Interestingly, one of the areas that isn't cosmetically perfect is the rear of the right side bolster. No matter what I did was not able to remove all of the stretch marks in that area. I felt somewhat annoyed until I was running an errand in the E46 and just casually glanced over at the passenger seat....only to notice the same exact problem on the factory seat cover -- only worse. I suppose it's possible that the factory cover is not correctly cut, so that would mean the GAHH covers aren't correct either. Or it could be a simple matter how the foam is contoured. I recall that Recaro stopped doing custom leather on selected seats because they weren't happy with how the leather was laying down over parts of the seat.
The only modifications I had to make to the cover were two small cuts about 1" long in the leather flap designed to fit around the inside corners at the front of the cover. While this is easy enough to do, I'm surprised why GAHH did not cut this during the fabrication process. The more plug-n-play, the better.
Installing Driver Side Front Seat Backrest Foam and Cover
I disassembled the passenger seat and moved the backrest foam to the driver's seat frame so I could begin installation of the driver side backrest cover. To mate the front of the cover with the foam I followed the same procedure (horizontal first, followed by the vertical) developed for the other seats and quickly fastened all of the hog rings, including the two unique to the front seat backrest that help pull the leather into a horizontal seam in the bolster.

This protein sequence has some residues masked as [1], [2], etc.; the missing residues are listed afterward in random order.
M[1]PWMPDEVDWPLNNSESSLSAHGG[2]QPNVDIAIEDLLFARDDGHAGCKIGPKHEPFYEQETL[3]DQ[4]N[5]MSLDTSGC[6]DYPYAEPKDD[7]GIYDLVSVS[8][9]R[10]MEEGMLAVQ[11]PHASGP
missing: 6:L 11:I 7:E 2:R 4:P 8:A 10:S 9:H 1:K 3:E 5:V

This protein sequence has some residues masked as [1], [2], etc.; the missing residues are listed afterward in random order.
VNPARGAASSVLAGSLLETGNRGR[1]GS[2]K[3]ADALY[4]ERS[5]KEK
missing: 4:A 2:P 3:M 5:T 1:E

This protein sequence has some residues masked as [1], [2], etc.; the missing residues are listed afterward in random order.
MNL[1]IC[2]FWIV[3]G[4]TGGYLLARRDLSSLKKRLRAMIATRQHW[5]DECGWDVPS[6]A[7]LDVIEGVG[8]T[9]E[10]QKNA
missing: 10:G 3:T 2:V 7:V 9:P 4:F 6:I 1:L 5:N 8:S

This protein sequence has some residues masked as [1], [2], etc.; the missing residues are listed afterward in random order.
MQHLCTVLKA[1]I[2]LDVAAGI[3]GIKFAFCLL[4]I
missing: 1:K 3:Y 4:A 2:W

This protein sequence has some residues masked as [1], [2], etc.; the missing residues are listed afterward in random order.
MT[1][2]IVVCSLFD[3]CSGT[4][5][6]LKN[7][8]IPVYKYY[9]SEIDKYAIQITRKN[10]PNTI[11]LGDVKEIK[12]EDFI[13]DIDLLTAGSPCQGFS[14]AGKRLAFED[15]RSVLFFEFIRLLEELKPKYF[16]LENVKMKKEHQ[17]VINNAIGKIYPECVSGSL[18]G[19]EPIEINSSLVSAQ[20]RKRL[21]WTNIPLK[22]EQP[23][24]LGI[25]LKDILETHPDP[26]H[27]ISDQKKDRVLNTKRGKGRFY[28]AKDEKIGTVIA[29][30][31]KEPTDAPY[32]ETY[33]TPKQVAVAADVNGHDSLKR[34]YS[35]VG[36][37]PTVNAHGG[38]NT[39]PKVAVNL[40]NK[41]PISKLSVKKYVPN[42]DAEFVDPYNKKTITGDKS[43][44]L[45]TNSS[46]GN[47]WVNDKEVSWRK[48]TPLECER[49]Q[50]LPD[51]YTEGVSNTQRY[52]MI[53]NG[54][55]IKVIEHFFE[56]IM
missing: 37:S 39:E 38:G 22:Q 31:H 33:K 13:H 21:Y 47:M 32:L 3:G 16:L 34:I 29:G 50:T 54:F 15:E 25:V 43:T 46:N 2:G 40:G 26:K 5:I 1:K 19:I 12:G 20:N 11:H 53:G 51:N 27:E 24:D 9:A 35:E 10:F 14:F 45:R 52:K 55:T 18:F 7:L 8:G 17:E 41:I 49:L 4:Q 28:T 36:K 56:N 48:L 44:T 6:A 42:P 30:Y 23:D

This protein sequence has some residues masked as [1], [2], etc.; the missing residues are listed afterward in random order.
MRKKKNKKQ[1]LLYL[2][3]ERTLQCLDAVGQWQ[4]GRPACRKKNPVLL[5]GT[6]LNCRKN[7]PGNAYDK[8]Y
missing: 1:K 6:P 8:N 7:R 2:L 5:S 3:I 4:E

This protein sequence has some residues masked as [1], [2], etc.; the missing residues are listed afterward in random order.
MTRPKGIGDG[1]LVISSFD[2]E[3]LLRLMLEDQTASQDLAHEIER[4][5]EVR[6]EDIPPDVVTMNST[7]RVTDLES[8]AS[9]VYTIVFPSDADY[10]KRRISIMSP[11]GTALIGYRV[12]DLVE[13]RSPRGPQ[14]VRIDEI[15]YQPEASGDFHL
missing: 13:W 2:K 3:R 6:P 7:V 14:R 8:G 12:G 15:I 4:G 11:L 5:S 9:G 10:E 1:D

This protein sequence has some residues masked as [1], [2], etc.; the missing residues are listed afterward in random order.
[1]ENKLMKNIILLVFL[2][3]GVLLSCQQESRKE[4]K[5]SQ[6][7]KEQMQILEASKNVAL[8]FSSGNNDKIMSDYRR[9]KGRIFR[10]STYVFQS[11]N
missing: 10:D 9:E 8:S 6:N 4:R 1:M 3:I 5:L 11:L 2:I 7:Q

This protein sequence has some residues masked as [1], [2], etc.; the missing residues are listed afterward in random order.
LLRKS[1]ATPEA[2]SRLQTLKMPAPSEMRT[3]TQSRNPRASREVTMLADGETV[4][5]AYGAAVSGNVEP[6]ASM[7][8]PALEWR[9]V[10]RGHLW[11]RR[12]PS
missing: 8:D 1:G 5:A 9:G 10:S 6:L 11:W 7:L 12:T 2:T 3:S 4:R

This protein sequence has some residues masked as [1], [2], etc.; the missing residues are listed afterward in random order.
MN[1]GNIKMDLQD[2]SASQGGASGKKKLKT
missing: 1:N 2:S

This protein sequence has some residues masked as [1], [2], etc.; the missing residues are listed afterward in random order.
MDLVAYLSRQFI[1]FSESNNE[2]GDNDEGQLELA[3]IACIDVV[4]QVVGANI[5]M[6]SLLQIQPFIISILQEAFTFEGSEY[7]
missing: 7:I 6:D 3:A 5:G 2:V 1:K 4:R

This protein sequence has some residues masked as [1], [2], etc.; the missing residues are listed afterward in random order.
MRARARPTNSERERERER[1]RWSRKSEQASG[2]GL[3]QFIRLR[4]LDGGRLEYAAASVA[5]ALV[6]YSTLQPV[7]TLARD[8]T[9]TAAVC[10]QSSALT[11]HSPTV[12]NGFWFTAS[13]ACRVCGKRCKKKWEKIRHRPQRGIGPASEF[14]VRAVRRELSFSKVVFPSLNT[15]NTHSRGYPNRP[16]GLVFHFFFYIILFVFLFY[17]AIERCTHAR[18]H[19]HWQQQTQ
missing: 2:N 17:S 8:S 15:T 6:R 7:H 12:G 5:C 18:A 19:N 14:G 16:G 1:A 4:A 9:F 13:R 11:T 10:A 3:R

After tugging and massaging the leather into place around the bolsters I began to pull it around the rear of the backrest. I initially started punching and fastening each hole as I went, starting with the top flap. I noticed that stretching this flap had a fairly big impact on whether stretch marks formed in the upper center section on the front face of the seat. There wasn't much leather to spare on this flap so I couldn't leave it too loose, hence I did my best to compromise as needed before proceeding down one side.
When I got to mounting the cover near its base I found I could pull a good amount of leather backward and upward to the retaining posts. This caused several stretch marks to form along the side of the bolster as the cover had already been fastened in this area. Fortunately, most of the stretch marks seemed confined to the portion of the leather that would ultimately be covered by the backrest shell so I didn't do anything to remedy the problem. When I switched to the other side I started at the bottom this time and worked my way up. That resulted in a near perfect installation. So the correct procedure to install the backrest leather is to:
Secure the top flap (3 holes)
Secure the bottom on either side of the backrest centerpost (2 holes each side)
Select either side and start fastening from the bottom, working upward until done.
Note that I had to cut the leather in a couple places to make it fit like the factory cover:
A roughly 1.5" wide strip of leather must be created by cutting roughly 4" into the left and right flaps of leather near each top corner. This strip is pulled inward almost horizontally until it meets with the outer top retaining post which is shared with the top flap.
A small section of leather roughly 3 inches square must be removed to allow for access to the tilt mechanism / fairing / handle assembly. This must be cut after the cover is completely fit to the seat as stretching the leather will obviously change the location of the aperature relative to the cover. Note that the passenger seat has two tilt handles so two sections must be cut on that cover. I should also point out that the leather must be cut very closely around each mechanism, particularly on the front edge, because the backrest shell does not wrap that far around the seat and will not conceal any errors.